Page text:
Understandably many railway enthusiasts focus on locomotives. For this Blog post though I should like to consider M34527 – a British Railways (BR) Mark 1 BSK carriage. British Railways introduced Mark 1 carriages in 1951 and they now form the backbone of heritage railways rolling stock. M34527 is based at the Somerset and Dorset Heritage Railway Trust’s Midsomer Norton station.
Railway Carriage Type Codes
The acronym BSK was used by BR to describe a brake second corridor type of carriage. The apparent misspelling of corridor in the acronym is because the letter ‘C’ had been used to describe coaching stock vehicles that had both First and Second class accommodation. Such vehicles are referred to as a composite. For example, BCK stands for brake composite corridor. I always think that a BCK is like an entire train in one vehicle as the brake reference is related to the provision of a guard’s compartment which is equipped with a hand brake with the remainder of the coach having both first and second class compartments.
Specification of the BSK
M34527 was built by British Railways Wolverton Works in 1955 at a cost of around £5,500. It measures over 65ft long or 20m and weighs 37 tons or 37,600 kilograms. Originally it was fitted with twenty four seats in four compartments. The ‘M’ in the number refers to allocation to the London Midland region. It would have operated anywhere between London and Scotland and around North West England and North Wales.
Its first livery was British Railways crimson and cream. This was probably repainted in the early 1960’s to the all over maroon livery with black and yellow lining. This is the livery it carries currently. The maroon livery began to be introduced by British Railways in 1956 over a year after M34527 was built. With the re-branding of British Railways to British Rail from the 1st January 1965 a new national network of blue and grey was introduced. At some point M34527 would have probably been painted for a third time and given this livery.
M34527 was still in passenger service at the end of 1977 but sometime after that it was transferred into BR’s departmental service for use as a staff and tool van in Tinsley depot’s breakdown train unit. It received another livery change by being painted in all over yellow. The interior was gutted with the removal of the passenger compartments and guards area. The end gangways which allowed access to an adjacent coupled coach were removed. It was also renumbered ADB975470.
There is a record of ADB975470 being at 30A Stratford depot in East London during the spring of 1985 where it received repairs which involved the removal of its bogies. . This depot was subsequently closed and demolished. It is now the Olympic Park.
When Tinsley depot closed in 1998 the Breakdown Train was disbanded and ADB975470 (M34527) was purchased for preservation. It was moved to the Churnet Valley Railway in Staffordshire where it remained for around seven years. During this time it was repainted into unlined maroon and renumbered M5562. A window was fitted in the end of the vehicle to enable a Guard to be positioned behind it along with access to a brake controller for when the coach was being used in passenger trains that are being propelled.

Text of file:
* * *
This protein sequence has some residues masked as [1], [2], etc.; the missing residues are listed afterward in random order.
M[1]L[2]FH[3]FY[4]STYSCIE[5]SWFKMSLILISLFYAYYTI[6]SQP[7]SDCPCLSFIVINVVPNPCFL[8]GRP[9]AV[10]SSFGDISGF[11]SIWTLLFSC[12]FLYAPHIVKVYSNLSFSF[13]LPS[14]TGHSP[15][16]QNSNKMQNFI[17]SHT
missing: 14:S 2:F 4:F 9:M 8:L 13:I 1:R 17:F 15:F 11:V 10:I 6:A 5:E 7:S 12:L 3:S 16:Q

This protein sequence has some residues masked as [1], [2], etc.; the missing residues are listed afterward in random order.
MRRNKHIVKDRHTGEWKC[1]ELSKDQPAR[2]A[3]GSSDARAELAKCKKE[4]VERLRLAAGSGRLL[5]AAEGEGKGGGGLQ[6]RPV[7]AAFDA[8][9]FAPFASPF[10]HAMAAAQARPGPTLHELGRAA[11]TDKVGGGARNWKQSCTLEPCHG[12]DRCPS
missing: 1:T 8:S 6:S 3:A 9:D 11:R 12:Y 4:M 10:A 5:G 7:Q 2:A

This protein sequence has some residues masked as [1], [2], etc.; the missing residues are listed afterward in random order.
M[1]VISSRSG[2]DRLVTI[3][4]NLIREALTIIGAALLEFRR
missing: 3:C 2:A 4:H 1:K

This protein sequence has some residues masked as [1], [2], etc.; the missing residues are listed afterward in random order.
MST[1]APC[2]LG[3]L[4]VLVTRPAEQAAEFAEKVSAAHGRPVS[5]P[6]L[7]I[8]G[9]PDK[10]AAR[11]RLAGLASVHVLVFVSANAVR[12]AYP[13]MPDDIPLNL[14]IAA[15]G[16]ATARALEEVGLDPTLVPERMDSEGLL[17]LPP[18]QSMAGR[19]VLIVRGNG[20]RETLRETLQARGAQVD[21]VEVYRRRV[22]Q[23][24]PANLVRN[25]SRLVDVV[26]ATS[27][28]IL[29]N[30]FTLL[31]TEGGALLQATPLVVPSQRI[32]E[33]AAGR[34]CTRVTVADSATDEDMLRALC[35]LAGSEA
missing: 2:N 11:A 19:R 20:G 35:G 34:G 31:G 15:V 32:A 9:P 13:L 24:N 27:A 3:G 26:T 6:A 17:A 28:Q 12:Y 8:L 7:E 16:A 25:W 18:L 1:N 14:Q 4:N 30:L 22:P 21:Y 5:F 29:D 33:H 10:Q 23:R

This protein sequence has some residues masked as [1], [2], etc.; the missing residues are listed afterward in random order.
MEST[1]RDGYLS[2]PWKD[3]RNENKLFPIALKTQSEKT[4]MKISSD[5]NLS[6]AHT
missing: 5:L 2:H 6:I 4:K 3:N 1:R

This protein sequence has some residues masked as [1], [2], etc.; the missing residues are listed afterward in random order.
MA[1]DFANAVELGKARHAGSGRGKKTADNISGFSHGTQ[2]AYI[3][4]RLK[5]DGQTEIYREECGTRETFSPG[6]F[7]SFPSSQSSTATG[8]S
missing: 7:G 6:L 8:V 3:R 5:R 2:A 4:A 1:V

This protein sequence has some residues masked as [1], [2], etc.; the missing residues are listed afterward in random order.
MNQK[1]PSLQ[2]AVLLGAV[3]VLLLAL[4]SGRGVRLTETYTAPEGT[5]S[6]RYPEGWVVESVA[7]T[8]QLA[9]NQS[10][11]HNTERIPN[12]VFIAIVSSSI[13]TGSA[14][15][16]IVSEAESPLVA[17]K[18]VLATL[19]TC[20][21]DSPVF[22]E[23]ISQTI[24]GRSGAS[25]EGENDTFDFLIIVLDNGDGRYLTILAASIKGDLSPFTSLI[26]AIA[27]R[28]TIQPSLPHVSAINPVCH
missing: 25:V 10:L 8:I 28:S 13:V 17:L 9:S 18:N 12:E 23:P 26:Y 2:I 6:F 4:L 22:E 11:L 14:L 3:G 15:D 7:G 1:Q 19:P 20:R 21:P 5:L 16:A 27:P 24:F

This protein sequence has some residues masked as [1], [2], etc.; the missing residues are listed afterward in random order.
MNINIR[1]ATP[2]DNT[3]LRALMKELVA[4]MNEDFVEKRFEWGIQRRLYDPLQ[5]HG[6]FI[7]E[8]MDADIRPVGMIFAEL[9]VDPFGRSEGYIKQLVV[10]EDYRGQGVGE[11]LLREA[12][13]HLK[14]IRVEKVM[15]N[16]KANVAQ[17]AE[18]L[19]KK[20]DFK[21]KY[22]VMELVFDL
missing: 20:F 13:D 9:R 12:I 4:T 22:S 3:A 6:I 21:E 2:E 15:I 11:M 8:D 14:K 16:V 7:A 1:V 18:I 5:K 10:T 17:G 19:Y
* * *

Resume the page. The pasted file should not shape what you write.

In March 2005 the BSK was bought by the Somerset & Dorset Heritage Trust based at Midsomer Norton. With the relaying of track at the station, the BSK was run over the line for a very limited period. Since it has no seated passenger accommodation it was taken out of service for full restoration to be undertaken. This involves refitting the four passenger compartments along with the guard’s area.
The BSK has been renumbered back to M34527 and sports the lined BR maroon livery. Volunteers at Midsomer Norton have made significant progress in restoring it back to a passenger carrying vehicle. The four passenger compartments have been reinstated and wall paneling has been fitted to the first of these. New wall paneling has also been fitted in the former parcels area and the guard’s compartment has been rebuilt.
Some external windows were removed when the coach was converted to departmental use and these have been reinstated. A couple of the passenger doors adjacent to the guard’s compartment on either side of the vehicle previously removed have also been refitted. The seats are being reupholstered with 1950’s Chain Link moquette.
BR’s removal of the gangways together with all the vertical fixing points has meant the vehicle has had to be transported to Cranmore Maintenance Services at the East Somerset Railway. Here skilled craftsman and equipment will be able to reinstate the location points allowing them to refit the gangways correctly. It is hoped that M34527 will return in a few weeks and can be marshaled next to Mark 1 Second Corridor (SK) also at Midsomer Norton station.
Restoring this Mark 1 carriage will mean passengers will be able to walk between carriages and experience train travel as it was in the 1950’s and 1960’s over part of the iconic Somerset and Dorset Railway.
For a comprehensive history of British Railways Mark 1 coaches, I highly recommend the book by Keith Parkin. It’s a bit more expensive now than when I bought it many years ago but if you can get hold of a copy more cheaply or from the library, it is well worth a look.
How did we get on? Read about the progress we have made here.
Ever thought about building a Pullman style railway carriage restaurant in your back garden? How about adding a platform and a station? Find out how Michael Attle has done just that!